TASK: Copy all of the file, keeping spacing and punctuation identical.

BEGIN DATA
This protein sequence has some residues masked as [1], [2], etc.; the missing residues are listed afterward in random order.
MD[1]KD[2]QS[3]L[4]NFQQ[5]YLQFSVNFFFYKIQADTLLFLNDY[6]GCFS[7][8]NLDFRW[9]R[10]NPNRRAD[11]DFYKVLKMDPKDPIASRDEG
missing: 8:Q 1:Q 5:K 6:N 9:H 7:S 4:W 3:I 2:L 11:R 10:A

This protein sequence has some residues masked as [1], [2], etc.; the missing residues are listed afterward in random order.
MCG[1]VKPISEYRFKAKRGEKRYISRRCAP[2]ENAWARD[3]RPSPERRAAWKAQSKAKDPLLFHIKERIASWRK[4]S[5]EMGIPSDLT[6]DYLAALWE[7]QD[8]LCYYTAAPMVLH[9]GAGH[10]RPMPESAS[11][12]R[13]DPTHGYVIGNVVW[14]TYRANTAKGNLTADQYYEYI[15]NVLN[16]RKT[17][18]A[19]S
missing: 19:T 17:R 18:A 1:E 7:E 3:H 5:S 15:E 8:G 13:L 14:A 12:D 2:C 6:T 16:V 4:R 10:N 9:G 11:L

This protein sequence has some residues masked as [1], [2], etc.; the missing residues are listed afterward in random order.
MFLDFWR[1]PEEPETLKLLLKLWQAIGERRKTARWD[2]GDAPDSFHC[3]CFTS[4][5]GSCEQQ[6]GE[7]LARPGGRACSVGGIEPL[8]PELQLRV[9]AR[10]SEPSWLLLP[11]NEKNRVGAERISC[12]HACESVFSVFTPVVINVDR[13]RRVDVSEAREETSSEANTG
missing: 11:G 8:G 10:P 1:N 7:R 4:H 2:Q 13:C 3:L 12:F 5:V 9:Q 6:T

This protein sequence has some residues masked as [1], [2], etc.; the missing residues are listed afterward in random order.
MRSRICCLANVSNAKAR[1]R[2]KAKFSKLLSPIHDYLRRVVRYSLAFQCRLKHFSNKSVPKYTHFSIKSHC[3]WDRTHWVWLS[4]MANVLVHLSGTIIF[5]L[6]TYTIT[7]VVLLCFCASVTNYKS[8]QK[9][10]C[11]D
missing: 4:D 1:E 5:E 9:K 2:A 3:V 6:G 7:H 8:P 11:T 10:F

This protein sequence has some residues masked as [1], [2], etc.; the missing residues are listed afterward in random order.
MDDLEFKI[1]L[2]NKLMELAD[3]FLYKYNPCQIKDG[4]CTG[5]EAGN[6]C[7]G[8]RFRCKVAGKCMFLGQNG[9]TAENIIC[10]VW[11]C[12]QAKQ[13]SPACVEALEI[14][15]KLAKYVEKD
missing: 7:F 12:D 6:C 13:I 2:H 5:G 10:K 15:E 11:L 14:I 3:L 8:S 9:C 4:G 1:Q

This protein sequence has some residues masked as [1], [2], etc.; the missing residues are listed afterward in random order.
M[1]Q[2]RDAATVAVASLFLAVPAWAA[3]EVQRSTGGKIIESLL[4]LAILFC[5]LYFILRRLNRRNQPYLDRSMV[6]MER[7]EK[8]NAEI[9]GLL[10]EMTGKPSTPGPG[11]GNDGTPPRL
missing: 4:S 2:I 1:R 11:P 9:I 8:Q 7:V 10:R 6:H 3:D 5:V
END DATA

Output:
This protein sequence has some residues masked as [1], [2], etc.; the missing residues are listed afterward in random order.
MD[1]KD[2]QS[3]L[4]NFQQ[5]YLQFSVNFFFYKIQADTLLFLNDY[6]GCFS[7][8]NLDFRW[9]R[10]NPNRRAD[11]DFYKVLKMDPKDPIASRDEG
missing: 8:Q 1:Q 5:K 6:N 9:H 7:S 4:W 3:I 2:L 11:R 10:A

This protein sequence has some residues masked as [1], [2], etc.; the missing residues are listed afterward in random order.
MCG[1]VKPISEYRFKAKRGEKRYISRRCAP[2]ENAWARD[3]RPSPERRAAWKAQSKAKDPLLFHIKERIASWRK[4]S[5]EMGIPSDLT[6]DYLAALWE[7]QD[8]LCYYTAAPMVLH[9]GAGH[10]RPMPESAS[11][12]R[13]DPTHGYVIGNVVW[14]TYRANTAKGNLTADQYYEYI[15]NVLN[16]RKT[17][18]A[19]S
missing: 19:T 17:R 18:A 1:E 7:E 3:H 5:S 15:E 8:G 13:L 14:A 12:D 2:C 6:T 16:V 4:R 10:N 9:G 11:L

This protein sequence has some residues masked as [1], [2], etc.; the missing residues are listed afterward in random order.
MFLDFWR[1]PEEPETLKLLLKLWQAIGERRKTARWD[2]GDAPDSFHC[3]CFTS[4][5]GSCEQQ[6]GE[7]LARPGGRACSVGGIEPL[8]PELQLRV[9]AR[10]SEPSWLLLP[11]NEKNRVGAERISC[12]HACESVFSVFTPVVINVDR[13]RRVDVSEAREETSSEANTG
missing: 11:G 8:G 10:P 1:N 7:R 4:H 2:Q 13:C 3:L 12:F 5:V 9:Q 6:T

This protein sequence has some residues masked as [1], [2], etc.; the missing residues are listed afterward in random order.
MRSRICCLANVSNAKAR[1]R[2]KAKFSKLLSPIHDYLRRVVRYSLAFQCRLKHFSNKSVPKYTHFSIKSHC[3]WDRTHWVWLS[4]MANVLVHLSGTIIF[5]L[6]TYTIT[7]VVLLCFCASVTNYKS[8]QK[9][10]C[11]D
missing: 4:D 1:E 5:E 9:K 2:A 3:V 6:G 7:H 8:P 11:T 10:F

This protein sequence has some residues masked as [1], [2], etc.; the missing residues are listed afterward in random order.
MDDLEFKI[1]L[2]NKLMELAD[3]FLYKYNPCQIKDG[4]CTG[5]EAGN[6]C[7]G[8]RFRCKVAGKCMFLGQNG[9]TAENIIC[10]VW[11]C[12]QAKQ[13]SPACVEALEI[14][15]KLAKYVEKD
missing: 7:F 12:D 6:C 13:I 2:H 5:G 10:K 15:E 11:L 14:I 3:L 8:S 9:C 4:G 1:Q

This protein sequence has some residues masked as [1], [2], etc.; the missing residues are listed afterward in random order.
M[1]Q[2]RDAATVAVASLFLAVPAWAA[3]EVQRSTGGKIIESLL[4]LAILFC[5]LYFILRRLNRRNQPYLDRSMV[6]MER[7]EK[8]NAEI[9]GLL[10]EMTGKPSTPGPG[11]GNDGTPPRL
missing: 4:S 2:I 1:R 11:P 9:I 8:Q 7:V 10:R 6:H 3:D 5:V